Could I ask which, if any, of the following actions you are willing to initiate and support, if elected to council:

1. Regular (at least quarterly) reporting on net dwelling approvals and dwelling type. This should include retrospective reporting, at least to 2013 when the new residential zones were adopted, ideally to 2003 when the municipality adopted policies to differentiate the municipality into housing diversity and minimal change areas.
This will allow comparison of dwelling approvals to population targets, and confident answering of the question: “is Glen Eira doing its fair share of meeting new housing required in Melbourne?”

2. Council’s VCAT watch report should include, where decisions went against council, a section on “actions council can take to avoid a similar outcome in future”.
This will give Councillors a clear idea of what would “strengthen” the Glen Eira planning scheme to ensure council decisions stand.

3. A review of the Planning Scheme Review Work Plan, including a presentation of council’s representative at VCAT. As the workplan currently spans more than a decade and relies heavily on internal resources to be completed, the concern from a resident point of view is that by the time the workplan is completed, the municipality will no longer be recognisable. As resident and ratepayer, I would be very happy if council used funds to pay external consultants so the work required can be completed in the next term of council.
A review of the work plan will give the newly elected Councillors an early opportunity to shape the management of development in Glen Eira.

4. Seek an amendment to the planning scheme to better manage change in neighbourhoods and where different planning zones meet. The amendment I am suggesting is that the maximum building height of any new development be the lower of:
– the height of the lowest adjoining property (including across the road) plus two stories, or
– the maximum height permitted under the zones.
This approach strikes a balance between the needs of neighbours (who would prefer a 1 storey increase) and developers (who would prefer going straight to the maximum), and allows for more managed change of neighbourhood character over time.

I am asking the same questions of all candidates in Rosstown Ward and look forward to your reply. If you require any further information on any of the points raise, I am of course happy to answer any questions.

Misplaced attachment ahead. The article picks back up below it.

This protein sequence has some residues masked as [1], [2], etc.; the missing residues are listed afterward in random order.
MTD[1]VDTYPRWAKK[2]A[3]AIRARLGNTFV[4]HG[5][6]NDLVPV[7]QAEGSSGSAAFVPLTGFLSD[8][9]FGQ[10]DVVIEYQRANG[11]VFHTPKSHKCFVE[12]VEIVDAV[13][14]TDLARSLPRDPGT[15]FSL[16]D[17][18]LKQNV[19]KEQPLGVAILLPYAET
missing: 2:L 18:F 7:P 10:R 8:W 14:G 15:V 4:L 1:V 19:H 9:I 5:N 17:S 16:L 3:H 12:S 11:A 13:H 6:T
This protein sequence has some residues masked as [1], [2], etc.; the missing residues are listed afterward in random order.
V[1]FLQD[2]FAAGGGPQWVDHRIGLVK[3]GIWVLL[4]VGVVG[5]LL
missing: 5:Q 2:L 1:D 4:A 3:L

Kind regards,

Greg Ptok




Tonight was the first GERA ‘Meet the Candidates’ forum for Rosstown Ward residents. It was a great turnout – standing room only! Seven candidates showed up – but only one current councillor, Cr. Ho. Noticeable by their absence was the non appearance by Pilling and Esakoff. We have learnt that GERA sent out invitations to all candidates, including incumbents who were seeking re-election. Pilling only replied late this afternoon when the invitation had gone out weeks and weeks earlier, claiming a ‘previous engagement’. Esakoff did not even bother to respond!

Present were: Ms Karslake; Mr Zois, Mr. Box; Mr Jayaweera; Mr Dunstan; Mr Athanasopoulos and Cr. Ho.

After a two minute introduction from each of the candidates, the session was thrown open to questions from the floor. The issues that were of major concern to residents were:

  • Planning and overdevelopment
  • Heritage
  • Tree Protection
  • Governance
  • Skyrail

It would be fair to say that all candidates expressed the view that council had simply not done enough on any of these issues and that major change was required – ie. changing the local law; introducing structure plans; setting up a significant tree register, improving transparency and accountability, etc.

All in all, the prevailing view was that the current council was definitely failing its residents on so many fronts and that new faces, new policies and immediate actions were required to address these concerns.

We endorse most of what was said and urge all residents and voters to consider who bothered to show up and who didn’t and whether they want another 4 years of the same incompetence and lack of vision that has characterised this council for far too long!